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We Haven’t Seen A Subprime Borrower Meltdown Of This Magnitude Since The Last Financial Crisis

It is happening again. All over America, borrowers are getting behind on their payments.



In particular, subprime borrowers are having a very difficult time paying the bills. Does that ring a bell? That should, because the last time we witnessed anything like this was during the last financial crisis. When things start to go bad, those at the bottom of the economic food chain feel it first, and that is why the numbers that have been coming out lately are so alarming.


For example, the percentage of subprime borrowers that are at least 60 days behind on their auto loans reached 6.11 percent last month.


The percent of subprime auto borrowers at least 60 days past due on their loans rose to 6.11% in September, the highest in data going back to 1994, according to Fitch Ratings. “The subprime borrower is getting squeezed,” said Margaret Rowe, senior director with Fitch.

Let this sink in for a moment.


We never saw a number this high during the Great Recession.


And we never saw a number this high during the COVID pandemic.


So this is really bad.


Credit card delinquency rates at small banks have also hit an all-time record high

Credit Card Delinquency rates at small banks have reached 7.51%, the highest level ever recorded

Once again, we never saw a number this high during the Great Recession.


And we never saw a number this high during the COVID pandemic.


Needless to say, it isn’t the wealthy that are getting behind on their credit card payments.


Instead, it is ordinary Americans that are deeply struggling to pay the bills in this harsh economic environment.


Alarmingly, early-stage mortgage delinquencies are also spiking

Meanwhile, early-stage delinquencies (30 and 60 days past due) continued to increase. In September, 48,800 (+5.1%) additional borrowers were 30-days late on their mortgage payments, while 8,700 (+3%) were 60-days late on their mortgage payments. These rates have been going up for the past four months and six months, respectively.

And foreclosures have started to jump at a pace that is absolutely breathtaking

Home foreclosures are on the rise as Americans continue to grapple with the ongoing cost-of-living crisis. That is according to a new report published by real estate data provider ATTOM, which found that foreclosure filings – which includes default notices, scheduled auctions and bank repossessions – surged 28% in the third quarter to 124,539. Foreclosures are up 34% from the same time one year ago.

Just like we witnessed in 2008 and 2009, millions upon millions of Americans have gotten way too overextended.


Even though everyone knew that the cost of living was rising much faster than paychecks were, a lot of people out there just kept spending like they always had been.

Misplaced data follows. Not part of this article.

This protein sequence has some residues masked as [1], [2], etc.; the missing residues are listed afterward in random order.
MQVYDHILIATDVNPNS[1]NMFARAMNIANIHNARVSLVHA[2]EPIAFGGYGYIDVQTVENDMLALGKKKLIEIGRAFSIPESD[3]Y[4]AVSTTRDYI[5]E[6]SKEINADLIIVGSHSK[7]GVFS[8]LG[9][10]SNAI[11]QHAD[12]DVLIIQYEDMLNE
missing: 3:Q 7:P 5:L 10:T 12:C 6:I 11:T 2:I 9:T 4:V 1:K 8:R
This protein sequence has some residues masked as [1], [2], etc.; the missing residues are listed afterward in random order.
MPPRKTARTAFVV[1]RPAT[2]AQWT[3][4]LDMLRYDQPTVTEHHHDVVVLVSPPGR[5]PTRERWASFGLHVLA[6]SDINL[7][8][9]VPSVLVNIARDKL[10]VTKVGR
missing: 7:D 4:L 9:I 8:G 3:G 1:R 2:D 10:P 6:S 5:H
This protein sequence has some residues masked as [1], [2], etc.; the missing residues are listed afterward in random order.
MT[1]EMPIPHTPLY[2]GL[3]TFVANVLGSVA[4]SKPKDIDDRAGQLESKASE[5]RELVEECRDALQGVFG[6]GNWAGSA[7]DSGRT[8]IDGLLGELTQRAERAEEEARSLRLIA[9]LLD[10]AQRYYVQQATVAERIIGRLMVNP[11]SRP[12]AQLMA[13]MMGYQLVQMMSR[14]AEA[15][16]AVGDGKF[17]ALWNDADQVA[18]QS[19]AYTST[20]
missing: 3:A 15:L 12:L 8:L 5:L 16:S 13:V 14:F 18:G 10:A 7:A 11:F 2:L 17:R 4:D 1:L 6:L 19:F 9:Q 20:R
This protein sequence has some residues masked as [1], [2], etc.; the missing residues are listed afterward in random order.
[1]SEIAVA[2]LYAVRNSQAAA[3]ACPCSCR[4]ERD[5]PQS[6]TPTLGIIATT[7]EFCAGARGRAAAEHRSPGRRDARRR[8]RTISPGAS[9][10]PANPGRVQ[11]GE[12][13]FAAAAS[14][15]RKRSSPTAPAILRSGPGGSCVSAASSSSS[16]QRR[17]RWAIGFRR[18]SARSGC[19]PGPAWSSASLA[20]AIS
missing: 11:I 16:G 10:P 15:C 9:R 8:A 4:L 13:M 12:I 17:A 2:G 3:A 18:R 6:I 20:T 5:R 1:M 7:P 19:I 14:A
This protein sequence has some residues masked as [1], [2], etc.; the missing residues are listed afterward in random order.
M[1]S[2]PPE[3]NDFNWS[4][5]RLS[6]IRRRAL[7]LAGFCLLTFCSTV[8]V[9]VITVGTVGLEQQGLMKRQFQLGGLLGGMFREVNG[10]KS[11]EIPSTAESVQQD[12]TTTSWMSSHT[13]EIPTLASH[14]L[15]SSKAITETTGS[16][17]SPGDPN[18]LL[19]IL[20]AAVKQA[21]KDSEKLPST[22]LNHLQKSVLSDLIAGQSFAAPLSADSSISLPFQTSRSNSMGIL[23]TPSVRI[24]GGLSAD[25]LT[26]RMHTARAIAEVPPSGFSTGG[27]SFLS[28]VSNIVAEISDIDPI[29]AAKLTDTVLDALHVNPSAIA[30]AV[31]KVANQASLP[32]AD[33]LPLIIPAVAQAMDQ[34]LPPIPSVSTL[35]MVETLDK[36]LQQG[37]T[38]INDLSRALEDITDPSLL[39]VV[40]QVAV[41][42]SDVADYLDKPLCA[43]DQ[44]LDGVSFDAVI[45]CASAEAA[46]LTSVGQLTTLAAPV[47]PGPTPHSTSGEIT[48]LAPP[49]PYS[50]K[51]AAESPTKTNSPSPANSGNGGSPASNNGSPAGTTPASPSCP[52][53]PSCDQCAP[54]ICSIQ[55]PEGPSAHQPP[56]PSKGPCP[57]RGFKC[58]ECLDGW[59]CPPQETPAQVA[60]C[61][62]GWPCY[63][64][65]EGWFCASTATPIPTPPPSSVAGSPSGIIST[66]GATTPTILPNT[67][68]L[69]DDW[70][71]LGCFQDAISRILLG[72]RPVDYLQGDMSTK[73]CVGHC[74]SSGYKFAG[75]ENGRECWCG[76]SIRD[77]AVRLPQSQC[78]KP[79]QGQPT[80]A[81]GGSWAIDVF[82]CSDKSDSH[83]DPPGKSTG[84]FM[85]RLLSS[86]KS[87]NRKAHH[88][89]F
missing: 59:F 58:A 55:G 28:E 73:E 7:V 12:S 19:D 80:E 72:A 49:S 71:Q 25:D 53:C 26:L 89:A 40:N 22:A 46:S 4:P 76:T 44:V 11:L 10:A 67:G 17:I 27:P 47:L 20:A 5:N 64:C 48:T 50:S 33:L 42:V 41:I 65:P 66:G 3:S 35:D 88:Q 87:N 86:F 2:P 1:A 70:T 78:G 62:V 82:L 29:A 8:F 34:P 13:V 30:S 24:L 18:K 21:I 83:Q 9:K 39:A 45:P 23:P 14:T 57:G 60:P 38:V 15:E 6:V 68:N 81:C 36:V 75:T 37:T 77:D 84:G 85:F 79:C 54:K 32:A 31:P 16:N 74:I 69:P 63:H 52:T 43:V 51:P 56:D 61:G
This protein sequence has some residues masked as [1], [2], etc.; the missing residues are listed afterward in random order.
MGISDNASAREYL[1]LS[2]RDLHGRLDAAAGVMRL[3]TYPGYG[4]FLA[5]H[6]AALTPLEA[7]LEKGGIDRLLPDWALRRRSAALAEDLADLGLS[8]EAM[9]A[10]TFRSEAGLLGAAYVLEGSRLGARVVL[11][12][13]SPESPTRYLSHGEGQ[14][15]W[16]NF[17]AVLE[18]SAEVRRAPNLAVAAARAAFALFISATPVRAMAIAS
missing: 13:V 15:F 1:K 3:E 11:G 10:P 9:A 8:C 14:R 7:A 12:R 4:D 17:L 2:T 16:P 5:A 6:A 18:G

They thought that things would eventually work out okay in the long run, but instead they just kept getting deeper and deeper into debt.


Now a day of reckoning has arrived, and there are many that simply cannot keep up with all of their payments.


And many are falling out of the middle class altogether.


In all my years of writing, I have never seen poverty increase in the U.S. as fast as it is rising right now.


Recently, we learned that the percentage of Californians living in poverty jumped from 11 percent in 2021 to 16.4 percent last year…

Poverty has increased dramatically in California and the nation, a surge that new studies attribute to the expiration of pandemic-era federal relief programs such as the expanded Child Tax Credit. The spike has been particularly steep among Black and Latino Californians and children across all ethnicities. Researchers found 16.4% of Californians were living in poverty last year, up from 11% in 2021. The rate of child poverty more than doubled last year.

What will the final number for 2023 be?


Will it be above 20 percent?


The economy is moving in the wrong direction very rapidly now, and the war in the Middle East hasn’t even fully erupted yet.


So what in the world will conditions look like once that happens?


Our economic prosperity is completely and utterly dependent on cheap energy.


Without it, everything will change.


Once the flow of Middle Eastern oil stops due to the war, the price of oil is going to go completely nuts.


And once that happens, a nightmare scenario could quickly unfold.


In a recent article, Tuomas Malinen detailed what he thinks might happen


  1. The conflict escalates into a regional war with the U.S. becoming directly involved.

  2. OPEC responds with an oil embargo.

  3. Iran closes the strait of Hormuz.

  4. The price of oil reaches $300/barrel.

  5. Europe succumbs into a full-blown energy crisis due to LNG shortage.

  6. Massive spike in energy prices reinvigorates inflation with central banks responding accordingly.

  7. Financial markets and the global banking sector collapse.

  8. Debt crisis engulfs the U.S. forcing the Federal Reserve to enact yet another financial market bailout.

  9. Petrodollar trade collapses.

  10. Hyperinflation emerges.


I don’t think that he is too far off the mark.


We were already facing a major crisis even without the war in the Middle East.


As I discussed the other day, U.S. banks are closing hundreds of branches and are laying off thousands of workers.


And the truth is that the banks are the beating heart of our entire financial system.


We are so close to a full-blown economic meltdown.


The only thing that could really save us now is if peace broke out in the Middle East.


Unfortunately, this is not going to be a time of peace.


This is going to be a time of war.


So that means that extremely harsh economic conditions are ahead of us, and most Americans are completely and utterly unprepared for such a reality.

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